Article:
On remand, the 9th Circuit was “compelled” to confirm the District Court denial of habeas corpus; 608 F.3d 1117 (2010).
The Ninth Circuit has repeatedly reversed death penalty cases on grounds of “ineffective counsel.” With a single exception, the Ninth Circuit overruled, in effect, every state supreme court decision affirming a conviction and sentence in death penalty cases since the year 2000. No matter what investigation defense counsel undertook to investigate and present mitigating evidence, the scope was always deficient.
In Van Hook, a unanimous Supreme Court wrote a narrow decision criticizing the Sixth Circuit for slavishly adhering to the ABA rules on the duty of defense counsel in capital cases. Although the Supreme Court focused on, and rejected, ABA rules as “guidelines” for defense counsel, the Justices indirectly criticized federal courts insisting on an endless quest by defense counsel for mitigation evidence.
In Van Hook, the Supreme Court never mentions the Ninth Circuit record of reversals of capital cases, but its decision warrants the conclusion that judicially arguing over whether counsel “investigated enough” is no longer sufficient to set aside a death penalty case already affirmed by a state court. In all cases the Ninth Circuit invokes habeas corpus to mandate a new trial, release from custody, or re sentencing despite decisions by a trial judge, the state supreme court, and a U.S. District Court judge who have affirmed the trial and sentence.
Reversed & remanded.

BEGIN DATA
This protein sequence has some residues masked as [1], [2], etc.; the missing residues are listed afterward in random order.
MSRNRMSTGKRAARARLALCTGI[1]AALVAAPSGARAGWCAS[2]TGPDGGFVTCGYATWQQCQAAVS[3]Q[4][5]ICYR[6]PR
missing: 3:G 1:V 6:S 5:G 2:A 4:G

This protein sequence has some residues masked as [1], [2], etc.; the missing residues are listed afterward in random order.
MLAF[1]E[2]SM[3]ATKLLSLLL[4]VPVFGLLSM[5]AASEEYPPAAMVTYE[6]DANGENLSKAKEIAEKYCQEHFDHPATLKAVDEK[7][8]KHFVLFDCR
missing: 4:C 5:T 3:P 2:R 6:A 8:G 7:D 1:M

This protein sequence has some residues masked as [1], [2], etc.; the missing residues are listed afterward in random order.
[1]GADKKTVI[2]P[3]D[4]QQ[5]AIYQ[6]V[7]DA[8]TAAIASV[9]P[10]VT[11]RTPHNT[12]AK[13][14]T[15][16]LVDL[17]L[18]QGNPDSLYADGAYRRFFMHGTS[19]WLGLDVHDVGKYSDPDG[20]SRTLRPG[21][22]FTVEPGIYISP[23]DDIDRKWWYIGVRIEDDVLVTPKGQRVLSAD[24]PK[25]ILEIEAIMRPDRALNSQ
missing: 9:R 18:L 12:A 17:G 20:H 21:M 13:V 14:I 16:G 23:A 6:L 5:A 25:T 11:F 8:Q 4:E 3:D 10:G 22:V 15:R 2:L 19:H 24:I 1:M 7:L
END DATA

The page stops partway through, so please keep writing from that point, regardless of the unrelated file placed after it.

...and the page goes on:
The Supreme Court has denied cert. in McDaniel v. Sechrest, 2009 WL 2058161 (C.A. 9) in yet another “ineffective counsel” case. Apparently the defense lawyer stipulated that the prosecutor could call a doctor who had examined Sechrest in the capacity of a defense witness. Although obviously unusual, defense counsel testified in a post evidentiary hearing that he thought the testimony would be more favorable. Admittedly questionable, but if the defendant had called the witness the testimony would have been the same. Or, if he did not call the doctor at all, there would have been no testimony. The result would have been the same. Here is the Ninth Circuit summary of the evidence: “On May 14, 1983, [the defendant] kidnapped and murdered ten-year old Maggie Weaver and nine -year-old Carly Villa. A few weeks later, two men found the girls’ bodies in [a canyon] a remote area east of Reno, Nevada.” This one sentence matter-of-fact rendition of a vicious murder of two young children surely did not warm the hearts of the parents. The court wrote nothing about the facts of the double homicide of two innocent and vulnerable children, and the defendant had no defense having confessed voluntarily to committing the crime, (even the Ninth Circuit panel could not reverse on Miranda grounds). But the prosecutor in his closing argument to the jury referred to the pathetic defense case as a “sham” and defense counsel failed to object. “Highly prejudicial” said the Ninth Circuit, so harmful the court vacated the death penalty. The Ninth Circuit panel evaded the obvious procedural default of the defendant on his writ of habeas corpus and the court held it was not prevented form resolving another legal issue never raised in the defendant’s state court post conviction filing. When the prosecutor argued for the death penalty to the jury, he apparently mis cited the State of Nevada rules on parole and the defendant’s eligibility for release from custody. The last straw: Sechrest was convicted in 1983 and the Supreme Court denied cert in 2009. And the case is not over. The Ninth Circuit panel ordered further evidentiary hearings.